There was a controversy about the escape fire. Some suggested the escape fire had caught and killed the fleeing men. Maclean and the survivors rebut this. It was the racing main fire that caught them After the fire blew up, around 5:30, it began to gain speed. By the time it caught the men, it was likely travelling at 100 yards per minute. It sounds slow compared to a competitive sprinter - but the men were running workboots in waist high grass on a 45 degree slope, in terrible heat, choked by smoke and tired after earlier exertions. Maclean carefully assesses the suggestion that Wag Dodge's escape fire caught the dead men, or raced ahead of them and prevented them from gaining the safety of the ridge, and he absolves Dodge.
Maclean's editors found a note among his papers, and they could not work it into the story, so they used it as a preface. He said: "As I get considerably beyond the biblical allotment of three score years and ten, I feel with increasing intensity that I can express my gratitude for still being around on the oxygen-side of the earth's crust only by not standing pat on what I have hitherto known and loved. While the oxygen lasts, there are still new things to love, especially if compassion is a form of love."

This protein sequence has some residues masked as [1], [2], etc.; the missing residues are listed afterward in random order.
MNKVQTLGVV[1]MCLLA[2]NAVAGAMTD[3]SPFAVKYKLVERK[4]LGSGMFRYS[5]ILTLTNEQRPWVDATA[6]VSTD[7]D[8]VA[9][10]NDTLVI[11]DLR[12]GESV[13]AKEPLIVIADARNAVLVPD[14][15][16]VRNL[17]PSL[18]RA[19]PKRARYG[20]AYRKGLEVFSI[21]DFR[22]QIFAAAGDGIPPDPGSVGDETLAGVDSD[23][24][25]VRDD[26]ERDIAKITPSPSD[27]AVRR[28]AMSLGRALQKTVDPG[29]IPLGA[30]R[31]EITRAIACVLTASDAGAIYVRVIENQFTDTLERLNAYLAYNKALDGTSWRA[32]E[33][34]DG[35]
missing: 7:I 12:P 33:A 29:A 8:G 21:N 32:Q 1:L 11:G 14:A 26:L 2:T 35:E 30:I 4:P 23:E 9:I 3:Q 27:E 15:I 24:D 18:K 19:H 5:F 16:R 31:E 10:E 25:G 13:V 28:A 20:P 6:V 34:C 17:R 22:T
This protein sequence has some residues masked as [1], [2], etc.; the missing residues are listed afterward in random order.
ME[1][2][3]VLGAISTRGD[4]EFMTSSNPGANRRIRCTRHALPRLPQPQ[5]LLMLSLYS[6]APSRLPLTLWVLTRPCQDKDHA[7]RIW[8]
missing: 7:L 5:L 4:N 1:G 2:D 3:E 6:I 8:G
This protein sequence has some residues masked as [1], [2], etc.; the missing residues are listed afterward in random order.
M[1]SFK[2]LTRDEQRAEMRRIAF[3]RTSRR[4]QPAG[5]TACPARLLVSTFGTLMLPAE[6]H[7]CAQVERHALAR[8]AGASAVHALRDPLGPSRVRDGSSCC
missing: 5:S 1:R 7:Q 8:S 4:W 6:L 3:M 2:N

In the final section and chapter of the book Maclean returns to his image of the stations of the cross. He looks at the monster the fire has become. He says that he is guided by the understanding we have gained from ourselves and those close to us. He mentions talking to a doctor about death by suffocation by lack of oxygen in a fire. He mentions something his wife said in her final illness - cancer of the esophagus - that she felt she had her head underwater.
At the end of "Young Men and Fire," in a few brilliant pages, Maclean accompanies the dead men. He suggests their response to sudden death would be, first, the prayer: Good Lord deliver us. He quotes something one of the two survivors had said he had thought as he ran through the smoke: "My god how could you do this to us." A few lines later, he returns to this thought: "My god why hast thou foresaken me?" He then turns to the ground, and the men on the ground. He accompanies them on their final steps in a journey of compassion.